The Irrawaddy Business Roundup (September 20, 2014)

By William Boot 20 September 2014

US Investment in Burma Remains Modest Since Sanctions Were Lifted

Investment from the United States since Washington lifted economic sanctions in 2012 remains small at US$243 million, a report said.

The figure is no higher than US investment recorded in 2001, according to Naypyidaw’s Directorate of Investment and Company Administration (DICA) quoted by Eleven Media.

However, the Wall Street Journal quoted the US Department of State recently saying “about US$612 million” had been invested since sanctions were first eased.

Even this higher figure is small compared with US$14 billion from China, US$10 billion from Thailand and US$4.7 billion from Singapore, the Journal said.

One reason for the small official US figure is that many American firms are investing in Burma via their subsidiaries in other Asian countries, said DICA.

But earlier this month the Journal reported that despite US government encouragement, American businesses investment is “hindered by the legacy of sanctions”.

“Few US banks are willing to transfer money into or out of the country. And even money transfers through a third country like Singapore often get blocked by US firms if Myanmar [Burma] appears in a company name,” Journal said.

Thai Gas Explorer PTTEP Invests More in Burma, but Few Jobs Created

Thailand’s state oil and gas giant PTT Exploration & Production Company said it will spend US$3.3 billion in Burma in the five years up to the end of 2018.

The investment is 20 percent of the Bangkok-based company’s overall international capital spending for the period, chief executive Tevin Vongvanich announced.

The investment will be pumped into seven exploration projects, including three onshore blocks recently awarded to PTTEP, The Nation newspaper in Bangkok reported.

PTTEP this month celebrated 25 years of operations in Burma. However, the firm’s high-tech activities and investment have not created many Burmese jobs—250 in total, according to The Nation.

Most of PTTEP’s investment to date has gone into offshore natural gas projects, the latest being the Zawtika field in the Gulf of Martaban.

The Zawtika field began producing gas this year. Under the terms of a contract signed with the former Naypyidaw military regime, 80 percent of the gas from the field will go to Thailand.

Thailand now imports about 25 percent of its annual gas consumption from Burma, and this is rising as Thai domestic production slowly declines, said industry analysts.

Proven reserves in the field are at least 1.76 trillion cubic feet— 50 billion cubic meters—and this is expected to grow with new exploratory drilling, said Asia Oil & Gas Monitor magazine.

Naypyidaw Policies ‘Not Creating Enough Jobs,’ Business Leader Says

Burma is failing to attract the level of high job creation businesses needed to put the country firmly on the road to equitable economic growth, a leading Burmese businessman said.

The number of jobs created by incoming investors over the last two years had “fallen short of the desired results”, Serge Pun told an investment forum in Naypyidaw this week, The Myanmar Times reported.

Government efforts to attract foreign direct investment needed to focus on manufacturers who would establish high employment factories, he said.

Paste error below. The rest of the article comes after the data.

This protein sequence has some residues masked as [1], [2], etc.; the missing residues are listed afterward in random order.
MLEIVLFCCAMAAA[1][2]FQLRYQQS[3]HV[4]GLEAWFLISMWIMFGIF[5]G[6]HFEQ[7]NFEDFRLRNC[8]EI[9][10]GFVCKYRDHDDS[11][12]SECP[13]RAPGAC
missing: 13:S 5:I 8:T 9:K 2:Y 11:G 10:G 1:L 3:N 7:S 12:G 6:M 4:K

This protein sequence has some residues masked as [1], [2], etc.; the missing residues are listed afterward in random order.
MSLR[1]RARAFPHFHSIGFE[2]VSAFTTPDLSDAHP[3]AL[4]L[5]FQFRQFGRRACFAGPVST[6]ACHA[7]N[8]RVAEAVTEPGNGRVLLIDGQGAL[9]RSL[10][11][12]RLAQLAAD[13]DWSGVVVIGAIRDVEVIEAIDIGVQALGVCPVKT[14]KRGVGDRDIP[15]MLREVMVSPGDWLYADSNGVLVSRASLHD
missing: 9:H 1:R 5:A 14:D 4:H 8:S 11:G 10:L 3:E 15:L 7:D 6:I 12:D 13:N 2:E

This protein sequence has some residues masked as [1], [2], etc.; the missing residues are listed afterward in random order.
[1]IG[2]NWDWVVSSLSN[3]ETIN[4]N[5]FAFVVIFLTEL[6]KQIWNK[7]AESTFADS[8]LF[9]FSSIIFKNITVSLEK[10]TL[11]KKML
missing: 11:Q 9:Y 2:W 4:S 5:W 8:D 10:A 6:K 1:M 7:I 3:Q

“Serge Pun said it should be possible to attract 1,000 factories employing 1,000 people each for a total of 1 million jobs, noting Bangladesh has 3,600 such factories and southern China has 32,000,” the Times said.

“Technicians and management employees can be found through job fairs in places like Singapore, but employment for lower-level workers is needed, he said.”

Serge Pun heads Yoma Strategic Holdings which has interests in real estate, agriculture, vehicles and tourism, as well as telecommunications.

The forum also heard a call from International Finance Corporation Vice President for Asia Pacific Karin Finkelston for more “inclusivity of growth” in Burma by encouraging job creation outside the main cities.

Burma’s ‘Shrunken Population’ is Bad News for Consumer Businesses

The recent census showing Burma’s population to be 10 million less than previously believed could deter consumer-orientated businesses from investing in the country, a report said.

“The downward revision of nearly 10 million people is a significant development. Chiefly, the revision will affect consumer-oriented firms looking to move into or expand operations in [Burma], as nearly 20 percent of their target population has seemingly vanished overnight,” Business Monitor International (BMI) said.

The British risk assessor also said the census illustrated the “country’s statistical shortcomings” for companies planning to invest in Burma, making it difficult to estimate operations.

The census showed that Burma’s population is 51.4 million compared with previous estimates under the former military regime of 61 million, BMI said.

40% Boost in Tourist Arrivals Aids Target of 3 Million Visitors This Year

Burma is on target to reach 3 million tourist visits this year, travel trade magazine TTR Weekly said.

The target has been boosted by a 40-percent increase in visitors between April and August compared with the same period of 2013, it quoted Tourism Minister Htay Aung saying.

“If this trend continues the number of tourist arrivals could surpass 3 million by the end of the year,” the minister said.

Htay Aung admitted, though, that the new visa system via the Internet intended to speed up applications was experiencing some technical problems since its introduction at the beginning of this month.

“The main disadvantage is that it takes a week to gain approval for the e-visa. Also, airlines are reluctant to accept e-visas believing there is a chance immigration officials could turn down entry at the airport and they would have to repatriate the traveller,” TTR Weekly said.